Barcode-like 'warming stripes' show how Toronto’s average temperatures have changed

A climate scientist from the United Kingdom has released a series of barcode-like images that illustrate the long-term changes in temperatures since records began from places around the world, including Toronto.

Ed Hawkins, a climate scientist with the National Centre for Atmospheric Science at the University of Reading, calls the visualizations “warming stripes.

See Full Article



Advertisements

Latest Tech & Science News

  • Cyclone size of Texas discovered on Jupiter by NASA's Juno mission

    Tech & Science CTV News
    CNN -- NASA's Juno mission spotted a new cyclone the size of Texas during a close flyby of Jupiter in November. The gas giant is already home to several giant cyclones, and this newly discovered storm will offer even more insight into Jupiter's atmosphere. Source
  • Researchers create new plastic wrap that even fends off deadly superbugs

    Tech & Science CTV News
    TORONTO -- A new "self-cleaning" plastic developed by a team of scientists can prevent bacteria and viruses from sticking and proliferating on its surface, McMaster University said on Friday. The material is similar to the conventional thin, transparent plastic wraps many use to keep food fresh, but its surface is textured with microscopic wrinkles and chemically treated so that everything that comes into contact with it -- from bacteria to a drop of blood -- simply bounces off. Source
  • Thousands of 'penis fish' litter California beach

    Tech & Science CTV News
    TORONTO -- Before you avert your eyes, they’re not what you might think they are. The thousands of pink, pulsating phallic creatures that were discovered on a northern California beach after a recent storm are actually marine worms. Source
  • EU commits to being climate neutral by 2050, but without Poland

    Tech & Science CBC News
    The European Union left Poland out of a 2050 climate neutrality agreement on Friday after hours of summit haggling with three poorer eastern member states that demanded more funds for economic transition and support for nuclear power. Source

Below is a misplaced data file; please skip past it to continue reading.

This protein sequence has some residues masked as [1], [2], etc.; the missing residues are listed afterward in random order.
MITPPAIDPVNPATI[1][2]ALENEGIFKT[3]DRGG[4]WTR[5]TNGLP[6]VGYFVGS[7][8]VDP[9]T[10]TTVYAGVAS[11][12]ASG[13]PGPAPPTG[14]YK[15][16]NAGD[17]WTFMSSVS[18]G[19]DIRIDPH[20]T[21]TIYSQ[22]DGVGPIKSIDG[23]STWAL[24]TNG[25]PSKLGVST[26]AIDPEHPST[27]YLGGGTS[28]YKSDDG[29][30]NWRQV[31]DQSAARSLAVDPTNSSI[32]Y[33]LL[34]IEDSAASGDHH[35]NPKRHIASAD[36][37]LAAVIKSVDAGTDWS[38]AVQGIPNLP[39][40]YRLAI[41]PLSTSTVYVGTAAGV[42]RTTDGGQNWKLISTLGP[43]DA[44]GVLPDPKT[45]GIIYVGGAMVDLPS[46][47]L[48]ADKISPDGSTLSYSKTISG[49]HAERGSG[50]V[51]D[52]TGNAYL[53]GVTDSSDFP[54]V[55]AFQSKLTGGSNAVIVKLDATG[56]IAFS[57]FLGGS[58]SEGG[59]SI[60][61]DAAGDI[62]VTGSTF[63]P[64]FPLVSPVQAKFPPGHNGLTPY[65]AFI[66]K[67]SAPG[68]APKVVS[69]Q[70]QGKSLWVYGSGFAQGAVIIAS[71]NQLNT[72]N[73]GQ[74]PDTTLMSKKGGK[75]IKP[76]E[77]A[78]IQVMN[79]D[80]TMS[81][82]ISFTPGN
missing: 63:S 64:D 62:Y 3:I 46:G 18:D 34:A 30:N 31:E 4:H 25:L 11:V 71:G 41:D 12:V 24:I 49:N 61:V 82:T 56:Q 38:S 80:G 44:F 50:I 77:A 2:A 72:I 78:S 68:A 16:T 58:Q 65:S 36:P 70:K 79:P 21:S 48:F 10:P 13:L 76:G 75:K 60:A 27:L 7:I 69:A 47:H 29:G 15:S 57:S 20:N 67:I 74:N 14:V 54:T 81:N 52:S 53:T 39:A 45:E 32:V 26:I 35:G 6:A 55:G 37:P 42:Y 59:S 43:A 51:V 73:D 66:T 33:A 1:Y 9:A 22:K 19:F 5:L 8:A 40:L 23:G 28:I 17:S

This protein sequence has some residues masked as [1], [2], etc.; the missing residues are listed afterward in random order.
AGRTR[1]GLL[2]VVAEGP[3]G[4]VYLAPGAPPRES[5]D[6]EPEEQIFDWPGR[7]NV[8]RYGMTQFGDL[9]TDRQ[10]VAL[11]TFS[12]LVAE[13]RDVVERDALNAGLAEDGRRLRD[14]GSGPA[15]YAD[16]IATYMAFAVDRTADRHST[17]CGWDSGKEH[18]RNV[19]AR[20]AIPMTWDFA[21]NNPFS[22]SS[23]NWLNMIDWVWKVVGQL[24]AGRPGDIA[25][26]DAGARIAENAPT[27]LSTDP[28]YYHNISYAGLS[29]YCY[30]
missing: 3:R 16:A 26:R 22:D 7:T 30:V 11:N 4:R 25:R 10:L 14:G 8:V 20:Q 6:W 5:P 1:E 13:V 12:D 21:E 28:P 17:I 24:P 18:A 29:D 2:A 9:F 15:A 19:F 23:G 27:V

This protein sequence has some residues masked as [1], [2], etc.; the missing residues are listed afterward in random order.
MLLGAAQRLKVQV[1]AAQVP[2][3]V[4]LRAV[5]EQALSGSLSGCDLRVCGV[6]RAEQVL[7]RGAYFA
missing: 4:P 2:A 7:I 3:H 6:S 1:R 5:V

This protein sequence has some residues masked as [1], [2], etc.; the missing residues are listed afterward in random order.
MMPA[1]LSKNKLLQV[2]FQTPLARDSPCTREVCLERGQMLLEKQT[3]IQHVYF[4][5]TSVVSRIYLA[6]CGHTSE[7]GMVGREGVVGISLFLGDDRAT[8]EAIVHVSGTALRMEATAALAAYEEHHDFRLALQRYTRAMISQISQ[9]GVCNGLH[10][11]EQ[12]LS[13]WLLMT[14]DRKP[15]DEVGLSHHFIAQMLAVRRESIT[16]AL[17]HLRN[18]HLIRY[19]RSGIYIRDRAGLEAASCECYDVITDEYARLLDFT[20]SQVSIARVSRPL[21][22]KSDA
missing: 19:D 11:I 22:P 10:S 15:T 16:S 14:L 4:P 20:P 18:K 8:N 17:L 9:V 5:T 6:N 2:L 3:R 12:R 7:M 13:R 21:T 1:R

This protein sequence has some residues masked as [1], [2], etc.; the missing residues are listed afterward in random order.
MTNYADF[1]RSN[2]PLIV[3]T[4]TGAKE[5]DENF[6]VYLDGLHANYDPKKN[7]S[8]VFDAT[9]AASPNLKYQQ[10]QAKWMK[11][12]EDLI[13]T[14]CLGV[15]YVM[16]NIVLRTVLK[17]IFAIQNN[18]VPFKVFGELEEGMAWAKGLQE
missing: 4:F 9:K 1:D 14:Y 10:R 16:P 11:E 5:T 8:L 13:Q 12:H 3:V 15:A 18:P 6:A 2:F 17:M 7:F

• Fitness trackers for kids: Weighing the pros and cons of wearable technology

    Tech & Science CTV News
    TORONTO -- Are wearable fitness trackers good for your children? With some companies marketing their products directly to kids, it may be on their Christmas wish list this year. But what are the benefits of your child wearing one and how does it affect their behaviour? Source
  • Leaving home benefits male squirrels but not females, study shows

    Tech & Science CBC News
    Male red squirrels in North America that live away from their home population reap better benefits in life while female squirrels do not, a study from the University of Alberta has found. The study, released Friday morning, looks at 30 years worth of data on the red squirrel population in the Yukon. Source
  • Why smaller may be better when it comes harnessing Bay of Fundy tides

    Tech & Science CBC News
    The latest company in the race to harness electricity from the powerful Bay of Fundy tides is bypassing Nova Scotia's original tidal power demonstration site in the Minas Passage to deploy smaller turbines in an area with less powerful currents. Source
  • Why smaller may be better when it comes to harnessing Bay of Fundy tides

    Tech & Science CBC News
    The latest company in the race to harness electricity from the powerful Bay of Fundy tides is bypassing Nova Scotia's original tidal power demonstration site in the Minas Passage to deploy smaller turbines in an area with less powerful currents. Source
  • Europe is sending a robot to clean up space. Why is the junk there in the first place?

    Tech & Science CTV News
    A self-destructing robot will be sent into orbit on the world's first space cleanup mission, European scientists announced Monday, a fresh approach to fixing up the galaxy's junk graveyard. Our orbit is filled with garbage, including chunks of dead satellites, discarded rockets, and paint flecks that have fallen off them. Source
  • World's 1st floating dairy farm could help cities adapt to climate change

    Tech & Science CBC News
    As you approach the Port of Rotterdam, Europe's largest, the usual sights come into focus: cranes, barges, shipping containers, seagulls. But down a busy industrial road toward the water, something surprising appears on the horizon: cows. Source